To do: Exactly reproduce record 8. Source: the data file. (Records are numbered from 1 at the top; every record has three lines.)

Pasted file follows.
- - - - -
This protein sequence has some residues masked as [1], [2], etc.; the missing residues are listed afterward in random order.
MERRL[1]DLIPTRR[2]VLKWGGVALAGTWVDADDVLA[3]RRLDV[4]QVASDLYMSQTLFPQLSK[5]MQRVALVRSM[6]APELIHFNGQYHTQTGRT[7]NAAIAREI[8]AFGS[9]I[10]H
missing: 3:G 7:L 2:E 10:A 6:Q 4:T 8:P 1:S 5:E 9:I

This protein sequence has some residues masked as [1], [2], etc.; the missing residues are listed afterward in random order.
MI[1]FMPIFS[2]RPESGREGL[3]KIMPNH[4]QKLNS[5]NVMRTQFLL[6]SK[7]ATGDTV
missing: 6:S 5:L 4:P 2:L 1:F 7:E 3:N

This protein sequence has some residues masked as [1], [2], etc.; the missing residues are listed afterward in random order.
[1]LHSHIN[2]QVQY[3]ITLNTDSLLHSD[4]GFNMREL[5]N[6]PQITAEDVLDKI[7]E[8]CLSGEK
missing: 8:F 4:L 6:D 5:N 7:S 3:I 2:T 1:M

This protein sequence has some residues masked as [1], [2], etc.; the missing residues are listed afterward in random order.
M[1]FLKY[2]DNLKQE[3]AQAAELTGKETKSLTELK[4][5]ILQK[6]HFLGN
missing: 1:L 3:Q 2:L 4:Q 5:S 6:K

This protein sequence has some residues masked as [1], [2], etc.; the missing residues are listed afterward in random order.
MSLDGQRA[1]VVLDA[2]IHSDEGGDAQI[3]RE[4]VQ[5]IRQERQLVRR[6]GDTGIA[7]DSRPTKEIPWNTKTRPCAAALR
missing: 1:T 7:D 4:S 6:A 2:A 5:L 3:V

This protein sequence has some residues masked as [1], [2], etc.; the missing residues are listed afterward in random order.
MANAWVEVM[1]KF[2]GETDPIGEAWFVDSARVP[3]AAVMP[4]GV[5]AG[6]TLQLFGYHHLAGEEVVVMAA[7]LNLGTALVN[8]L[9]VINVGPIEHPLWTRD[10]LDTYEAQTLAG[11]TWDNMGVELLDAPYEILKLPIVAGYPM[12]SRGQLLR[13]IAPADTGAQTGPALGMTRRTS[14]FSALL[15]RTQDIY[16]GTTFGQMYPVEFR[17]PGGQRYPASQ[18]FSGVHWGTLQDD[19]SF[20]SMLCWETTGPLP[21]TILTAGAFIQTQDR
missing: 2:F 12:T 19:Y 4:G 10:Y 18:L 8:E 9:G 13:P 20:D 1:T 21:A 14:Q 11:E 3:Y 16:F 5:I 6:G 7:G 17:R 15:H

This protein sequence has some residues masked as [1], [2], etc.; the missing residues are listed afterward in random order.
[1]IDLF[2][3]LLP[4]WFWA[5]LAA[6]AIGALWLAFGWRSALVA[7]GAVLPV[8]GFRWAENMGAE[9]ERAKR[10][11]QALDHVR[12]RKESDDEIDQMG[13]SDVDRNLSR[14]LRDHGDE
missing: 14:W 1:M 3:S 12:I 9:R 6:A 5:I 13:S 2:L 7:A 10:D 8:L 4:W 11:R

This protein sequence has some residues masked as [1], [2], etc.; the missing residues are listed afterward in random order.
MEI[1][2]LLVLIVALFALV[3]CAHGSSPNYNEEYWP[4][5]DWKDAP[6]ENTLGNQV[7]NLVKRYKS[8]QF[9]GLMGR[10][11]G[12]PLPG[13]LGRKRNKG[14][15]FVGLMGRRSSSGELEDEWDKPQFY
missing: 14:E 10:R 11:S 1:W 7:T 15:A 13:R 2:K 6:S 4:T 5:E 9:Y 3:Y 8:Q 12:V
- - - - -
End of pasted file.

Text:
This protein sequence has some residues masked as [1], [2], etc.; the missing residues are listed afterward in random order.
MEI[1][2]LLVLIVALFALV[3]CAHGSSPNYNEEYWP[4][5]DWKDAP[6]ENTLGNQV[7]NLVKRYKS[8]QF[9]GLMGR[10][11]G[12]PLPG[13]LGRKRNKG[14][15]FVGLMGRRSSSGELEDEWDKPQFY
missing: 14:E 10:R 11:S 1:W 7:T 15:A 13:R 2:K 6:S 4:T 5:E 9:Y 3:Y 8:Q 12:V